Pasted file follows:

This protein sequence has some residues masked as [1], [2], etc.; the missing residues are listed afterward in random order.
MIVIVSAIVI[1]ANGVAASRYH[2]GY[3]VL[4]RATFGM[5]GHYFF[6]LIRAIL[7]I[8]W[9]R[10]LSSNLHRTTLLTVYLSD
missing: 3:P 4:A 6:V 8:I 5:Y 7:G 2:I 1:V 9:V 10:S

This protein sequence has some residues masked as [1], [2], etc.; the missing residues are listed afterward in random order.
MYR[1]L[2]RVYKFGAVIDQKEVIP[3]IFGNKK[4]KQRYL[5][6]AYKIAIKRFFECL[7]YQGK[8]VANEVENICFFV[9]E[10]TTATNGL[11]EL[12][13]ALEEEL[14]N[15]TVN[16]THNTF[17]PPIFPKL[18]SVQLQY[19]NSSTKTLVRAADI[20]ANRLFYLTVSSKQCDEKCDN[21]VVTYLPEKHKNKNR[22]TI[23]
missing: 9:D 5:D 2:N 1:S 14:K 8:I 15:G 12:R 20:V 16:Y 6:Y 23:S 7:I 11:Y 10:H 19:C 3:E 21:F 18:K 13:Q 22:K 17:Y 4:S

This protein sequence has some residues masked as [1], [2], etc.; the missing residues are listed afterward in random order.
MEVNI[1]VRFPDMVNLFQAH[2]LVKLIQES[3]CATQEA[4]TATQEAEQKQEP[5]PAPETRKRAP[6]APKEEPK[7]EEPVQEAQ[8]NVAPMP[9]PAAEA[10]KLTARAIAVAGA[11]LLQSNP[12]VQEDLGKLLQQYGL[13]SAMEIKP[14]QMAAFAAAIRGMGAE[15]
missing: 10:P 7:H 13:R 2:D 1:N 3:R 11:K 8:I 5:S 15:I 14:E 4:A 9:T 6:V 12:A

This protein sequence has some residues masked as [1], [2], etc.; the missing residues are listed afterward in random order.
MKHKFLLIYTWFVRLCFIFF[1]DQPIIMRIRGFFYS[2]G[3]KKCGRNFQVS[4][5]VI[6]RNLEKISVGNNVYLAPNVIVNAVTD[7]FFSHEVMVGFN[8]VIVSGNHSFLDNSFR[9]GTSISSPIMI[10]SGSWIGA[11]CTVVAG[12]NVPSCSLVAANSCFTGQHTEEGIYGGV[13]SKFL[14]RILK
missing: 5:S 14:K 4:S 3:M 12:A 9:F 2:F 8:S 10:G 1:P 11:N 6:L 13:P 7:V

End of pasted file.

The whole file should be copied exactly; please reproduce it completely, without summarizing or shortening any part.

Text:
This protein sequence has some residues masked as [1], [2], etc.; the missing residues are listed afterward in random order.
MIVIVSAIVI[1]ANGVAASRYH[2]GY[3]VL[4]RATFGM[5]GHYFF[6]LIRAIL[7]I[8]W[9]R[10]LSSNLHRTTLLTVYLSD
missing: 3:P 4:A 6:V 8:I 5:Y 7:G 2:I 1:V 9:V 10:S

This protein sequence has some residues masked as [1], [2], etc.; the missing residues are listed afterward in random order.
MYR[1]L[2]RVYKFGAVIDQKEVIP[3]IFGNKK[4]KQRYL[5][6]AYKIAIKRFFECL[7]YQGK[8]VANEVENICFFV[9]E[10]TTATNGL[11]EL[12][13]ALEEEL[14]N[15]TVN[16]THNTF[17]PPIFPKL[18]SVQLQY[19]NSSTKTLVRAADI[20]ANRLFYLTVSSKQCDEKCDN[21]VVTYLPEKHKNKNR[22]TI[23]
missing: 9:D 5:D 2:N 1:S 14:K 8:I 15:G 12:R 20:V 16:Y 6:Y 23:S 7:I 11:Y 10:H 19:C 3:E 21:F 18:K 13:Q 22:K 17:Y 4:S

This protein sequence has some residues masked as [1], [2], etc.; the missing residues are listed afterward in random order.
MEVNI[1]VRFPDMVNLFQAH[2]LVKLIQES[3]CATQEA[4]TATQEAEQKQEP[5]PAPETRKRAP[6]APKEEPK[7]EEPVQEAQ[8]NVAPMP[9]PAAEA[10]KLTARAIAVAGA[11]LLQSNP[12]VQEDLGKLLQQYGL[13]SAMEIKP[14]QMAAFAAAIRGMGAE[15]
missing: 10:P 7:H 13:R 2:D 1:N 3:R 11:K 8:I 5:S 15:I 14:E 4:A 9:T 6:V 12:A

This protein sequence has some residues masked as [1], [2], etc.; the missing residues are listed afterward in random order.
MKHKFLLIYTWFVRLCFIFF[1]DQPIIMRIRGFFYS[2]G[3]KKCGRNFQVS[4][5]VI[6]RNLEKISVGNNVYLAPNVIVNAVTD[7]FFSHEVMVGFN[8]VIVSGNHSFLDNSFR[9]GTSISSPIMI[10]SGSWIGA[11]CTVVAG[12]NVPSCSLVAANSCFTGQHTEEGIYGGV[13]SKFL[14]RILK
missing: 5:S 14:K 4:S 3:M 12:A 9:F 2:F 8:S 10:G 1:P 11:N 6:L 13:P 7:V